I was born in Los Angeles but grew up in the Upper Peninsula of Michigan. This is the place some people think is a part of Canada. We lived in Marquette, on the shores of Lake Superior, the largest fresh water lake in the world, as I recall, although not the deepest. I believe it has the distinction of also being the coldest, which is why it is so clear, so beautiful.
Winters in the U.P. are no picnic. It takes a hardy soul, or one with a warm garage and hot American car, living on regularly maintained roads, to live there. A while back, when people were escaping the big cities, many of them ended up there. And left soon after. Not quite the idyllic paradise they thought it was. It's been economically depressed as long as I've been alive and that doesn't look like it's going to change. Literally, you "can't get there from here" many times of the year, meaning it can get closed in, isolated. Marquette often has the distinction of getting the greatest amount of snow in a season. Many joke about the length of the winters there, suggesting that they are year-round. They aren't, of course, but summers seem short by comparison.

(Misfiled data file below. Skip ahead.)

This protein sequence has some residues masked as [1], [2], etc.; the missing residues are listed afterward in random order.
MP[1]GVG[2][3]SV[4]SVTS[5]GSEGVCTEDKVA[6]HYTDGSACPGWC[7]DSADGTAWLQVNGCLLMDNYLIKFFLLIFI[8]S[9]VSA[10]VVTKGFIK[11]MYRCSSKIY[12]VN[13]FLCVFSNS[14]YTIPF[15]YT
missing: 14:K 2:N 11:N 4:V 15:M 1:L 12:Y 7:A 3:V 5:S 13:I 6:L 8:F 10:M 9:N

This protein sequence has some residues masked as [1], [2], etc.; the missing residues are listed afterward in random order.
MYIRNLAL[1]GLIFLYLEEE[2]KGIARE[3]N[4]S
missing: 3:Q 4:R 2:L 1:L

So I know cold. And these days, in NYC, I venture out when the temperature is in the low twenties and it feels almost warm. It certainly feels good. It reminds me, somehow, of the best part of the cold winters so many years ago. The feeling of the cold on my face, the low sun, the sight of people wrapped in many forms of warm clothing. Actually, when I lived in the U.P. - more than half a life ago - temps in the 20s were considered spring-like. We could actually enjoy the snow without getting frostbite. When the thermometer hit the 30s, hoo boy! Who needed a coat? It delights me to discover that somehow this part of me is still inside, that a part of me is still that hardy U.P. soul.